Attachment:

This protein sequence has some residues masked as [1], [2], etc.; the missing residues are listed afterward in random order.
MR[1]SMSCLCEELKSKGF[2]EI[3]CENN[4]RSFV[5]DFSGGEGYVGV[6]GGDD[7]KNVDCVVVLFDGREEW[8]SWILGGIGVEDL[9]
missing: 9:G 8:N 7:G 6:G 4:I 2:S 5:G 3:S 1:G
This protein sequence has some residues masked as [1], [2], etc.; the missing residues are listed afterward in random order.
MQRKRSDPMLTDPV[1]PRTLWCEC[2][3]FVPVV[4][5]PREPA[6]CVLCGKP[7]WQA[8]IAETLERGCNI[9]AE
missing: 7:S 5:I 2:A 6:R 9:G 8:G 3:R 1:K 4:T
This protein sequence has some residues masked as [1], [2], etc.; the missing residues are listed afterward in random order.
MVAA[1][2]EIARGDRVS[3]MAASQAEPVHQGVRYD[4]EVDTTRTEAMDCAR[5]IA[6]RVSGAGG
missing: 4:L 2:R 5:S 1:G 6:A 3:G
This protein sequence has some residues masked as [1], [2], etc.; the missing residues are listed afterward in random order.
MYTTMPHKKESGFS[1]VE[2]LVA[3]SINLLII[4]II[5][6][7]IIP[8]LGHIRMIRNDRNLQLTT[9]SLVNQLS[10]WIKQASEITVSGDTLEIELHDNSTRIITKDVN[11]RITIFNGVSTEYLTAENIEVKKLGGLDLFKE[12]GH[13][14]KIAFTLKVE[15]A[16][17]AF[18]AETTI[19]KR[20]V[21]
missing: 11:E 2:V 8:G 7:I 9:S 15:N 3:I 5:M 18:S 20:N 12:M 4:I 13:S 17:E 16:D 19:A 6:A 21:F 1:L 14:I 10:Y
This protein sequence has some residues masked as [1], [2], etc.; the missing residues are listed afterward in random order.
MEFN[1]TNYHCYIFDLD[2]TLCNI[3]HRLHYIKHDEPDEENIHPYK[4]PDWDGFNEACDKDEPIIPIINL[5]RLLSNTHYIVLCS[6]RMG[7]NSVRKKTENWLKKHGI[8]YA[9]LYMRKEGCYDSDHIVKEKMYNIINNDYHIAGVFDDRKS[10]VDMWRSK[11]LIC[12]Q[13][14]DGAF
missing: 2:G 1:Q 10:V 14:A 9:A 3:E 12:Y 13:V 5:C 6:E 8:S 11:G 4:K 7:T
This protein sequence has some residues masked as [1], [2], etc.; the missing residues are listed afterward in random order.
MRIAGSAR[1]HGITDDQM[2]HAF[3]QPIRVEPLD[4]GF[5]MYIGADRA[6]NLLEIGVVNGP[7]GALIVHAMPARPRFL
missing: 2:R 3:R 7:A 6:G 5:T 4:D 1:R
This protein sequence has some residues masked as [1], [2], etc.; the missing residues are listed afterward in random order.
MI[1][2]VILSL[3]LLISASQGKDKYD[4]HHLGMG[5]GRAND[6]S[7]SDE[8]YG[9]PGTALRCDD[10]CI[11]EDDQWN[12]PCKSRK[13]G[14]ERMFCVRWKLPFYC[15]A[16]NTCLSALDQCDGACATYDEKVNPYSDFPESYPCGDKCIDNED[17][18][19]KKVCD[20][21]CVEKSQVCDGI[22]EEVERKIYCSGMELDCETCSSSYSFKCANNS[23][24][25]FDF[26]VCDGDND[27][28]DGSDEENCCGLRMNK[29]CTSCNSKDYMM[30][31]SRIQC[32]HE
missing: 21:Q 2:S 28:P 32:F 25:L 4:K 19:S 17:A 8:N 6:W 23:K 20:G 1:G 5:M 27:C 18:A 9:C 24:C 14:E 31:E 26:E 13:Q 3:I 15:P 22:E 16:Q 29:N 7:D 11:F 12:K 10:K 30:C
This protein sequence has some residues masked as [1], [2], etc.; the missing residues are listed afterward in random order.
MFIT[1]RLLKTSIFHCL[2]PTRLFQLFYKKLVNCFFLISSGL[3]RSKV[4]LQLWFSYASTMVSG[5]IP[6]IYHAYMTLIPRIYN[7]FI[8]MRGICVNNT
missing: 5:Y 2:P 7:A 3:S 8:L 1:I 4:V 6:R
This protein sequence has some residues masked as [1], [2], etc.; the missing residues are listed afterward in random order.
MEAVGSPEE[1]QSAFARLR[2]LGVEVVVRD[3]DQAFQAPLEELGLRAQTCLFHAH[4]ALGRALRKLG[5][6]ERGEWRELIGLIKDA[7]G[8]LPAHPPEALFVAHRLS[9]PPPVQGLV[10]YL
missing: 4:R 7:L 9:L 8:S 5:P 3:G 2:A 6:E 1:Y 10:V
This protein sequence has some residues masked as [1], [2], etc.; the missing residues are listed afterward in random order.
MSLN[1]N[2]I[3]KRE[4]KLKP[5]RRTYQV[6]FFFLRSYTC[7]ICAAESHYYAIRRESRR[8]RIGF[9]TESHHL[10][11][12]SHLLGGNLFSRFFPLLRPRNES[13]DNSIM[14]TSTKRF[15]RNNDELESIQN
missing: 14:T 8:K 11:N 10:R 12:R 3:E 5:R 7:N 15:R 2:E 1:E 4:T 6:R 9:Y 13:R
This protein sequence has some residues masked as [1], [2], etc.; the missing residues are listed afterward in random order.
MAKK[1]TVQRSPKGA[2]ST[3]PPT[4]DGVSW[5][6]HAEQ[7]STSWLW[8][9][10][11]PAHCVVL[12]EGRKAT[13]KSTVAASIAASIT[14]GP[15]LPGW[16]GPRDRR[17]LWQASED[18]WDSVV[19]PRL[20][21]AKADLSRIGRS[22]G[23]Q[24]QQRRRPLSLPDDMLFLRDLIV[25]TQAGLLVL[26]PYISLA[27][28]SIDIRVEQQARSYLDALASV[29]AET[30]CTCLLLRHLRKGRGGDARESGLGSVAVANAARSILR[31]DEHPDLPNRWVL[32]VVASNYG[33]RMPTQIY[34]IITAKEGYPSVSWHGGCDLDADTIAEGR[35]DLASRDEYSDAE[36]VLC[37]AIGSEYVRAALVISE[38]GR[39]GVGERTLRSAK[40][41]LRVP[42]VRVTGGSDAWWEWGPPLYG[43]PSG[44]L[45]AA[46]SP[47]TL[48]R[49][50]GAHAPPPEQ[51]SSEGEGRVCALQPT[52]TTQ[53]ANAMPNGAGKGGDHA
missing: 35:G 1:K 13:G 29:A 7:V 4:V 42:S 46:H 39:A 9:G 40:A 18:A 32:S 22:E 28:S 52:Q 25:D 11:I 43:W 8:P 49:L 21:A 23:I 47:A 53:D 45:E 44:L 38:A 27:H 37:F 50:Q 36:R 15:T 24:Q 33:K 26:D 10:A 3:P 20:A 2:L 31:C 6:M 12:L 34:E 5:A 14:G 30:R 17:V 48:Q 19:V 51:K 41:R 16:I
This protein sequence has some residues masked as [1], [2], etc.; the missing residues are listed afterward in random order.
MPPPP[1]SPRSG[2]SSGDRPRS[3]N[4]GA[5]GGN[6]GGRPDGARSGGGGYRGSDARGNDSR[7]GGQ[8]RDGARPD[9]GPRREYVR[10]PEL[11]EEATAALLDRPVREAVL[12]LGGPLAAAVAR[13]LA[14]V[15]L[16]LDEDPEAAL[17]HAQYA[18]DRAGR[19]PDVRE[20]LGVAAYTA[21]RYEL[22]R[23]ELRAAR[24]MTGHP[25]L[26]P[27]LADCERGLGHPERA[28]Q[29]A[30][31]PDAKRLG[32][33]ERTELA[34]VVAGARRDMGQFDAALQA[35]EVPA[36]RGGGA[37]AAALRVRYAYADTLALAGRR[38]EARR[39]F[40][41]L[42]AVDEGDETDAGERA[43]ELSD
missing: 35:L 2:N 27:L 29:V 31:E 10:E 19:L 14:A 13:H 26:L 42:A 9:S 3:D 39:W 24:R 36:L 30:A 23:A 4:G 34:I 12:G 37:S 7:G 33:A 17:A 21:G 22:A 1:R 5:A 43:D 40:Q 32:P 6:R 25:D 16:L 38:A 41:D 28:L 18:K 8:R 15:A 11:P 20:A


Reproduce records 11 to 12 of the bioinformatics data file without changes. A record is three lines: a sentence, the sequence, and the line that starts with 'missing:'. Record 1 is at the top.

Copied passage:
This protein sequence has some residues masked as [1], [2], etc.; the missing residues are listed afterward in random order.
MAKK[1]TVQRSPKGA[2]ST[3]PPT[4]DGVSW[5][6]HAEQ[7]STSWLW[8][9][10][11]PAHCVVL[12]EGRKAT[13]KSTVAASIAASIT[14]GP[15]LPGW[16]GPRDRR[17]LWQASED[18]WDSVV[19]PRL[20][21]AKADLSRIGRS[22]G[23]Q[24]QQRRRPLSLPDDMLFLRDLIV[25]TQAGLLVL[26]PYISLA[27][28]SIDIRVEQQARSYLDALASV[29]AET[30]CTCLLLRHLRKGRGGDARESGLGSVAVANAARSILR[31]DEHPDLPNRWVL[32]VVASNYG[33]RMPTQIY[34]IITAKEGYPSVSWHGGCDLDADTIAEGR[35]DLASRDEYSDAE[36]VLC[37]AIGSEYVRAALVISE[38]GR[39]GVGERTLRSAK[40][41]LRVP[42]VRVTGGSDAWWEWGPPLYG[43]PSG[44]L[45]AA[46]SP[47]TL[48]R[49][50]GAHAPPPEQ[51]SSEGEGRVCALQPT[52]TTQ[53]ANAMPNGAGKGGDHA
missing: 35:G 1:K 13:G 29:A 7:V 4:V 42:S 46:H 39:A 9:G 40:A 18:A 32:S 22:E 28:S 52:Q 25:D 11:I 43:W 8:P 49:L 21:A 23:I 47:A 53:D 45:E 44:L 38:A 27:H 37:F 50:Q 36:R 15:T 24:Q 33:K 26:D 10:A 3:P 20:A 2:L 31:C 6:M 12:L 34:E 5:A 14:G 30:R 17:V 48:Q 19:V 51:K 41:R 16:I
This protein sequence has some residues masked as [1], [2], etc.; the missing residues are listed afterward in random order.
MPPPP[1]SPRSG[2]SSGDRPRS[3]N[4]GA[5]GGN[6]GGRPDGARSGGGGYRGSDARGNDSR[7]GGQ[8]RDGARPD[9]GPRREYVR[10]PEL[11]EEATAALLDRPVREAVL[12]LGGPLAAAVAR[13]LA[14]V[15]L[16]LDEDPEAAL[17]HAQYA[18]DRAGR[19]PDVRE[20]LGVAAYTA[21]RYEL[22]R[23]ELRAAR[24]MTGHP[25]L[26]P[27]LADCERGLGHPERA[28]Q[29]A[30][31]PDAKRLG[32][33]ERTELA[34]VVAGARRDMGQFDAALQA[35]EVPA[36]RGGGA[37]AAALRVRYAYADTLALAGRR[38]EARR[39]F[40][41]L[42]AVDEGDETDAGERA[43]ELSD
missing: 35:L 2:N 27:L 29:V 31:E 10:E 19:L 14:A 13:H 26:L 42:A 9:S 3:D 39:W 24:R 36:L 30:A 23:A 4:G 34:I 12:G 37:S 7:G 33:A 17:A 21:G 22:A 1:R 5:A 43:D 40:Q 32:P 6:R 25:D 16:L 38:A 41:D 28:L 18:K 8:R 15:A 11:P 20:A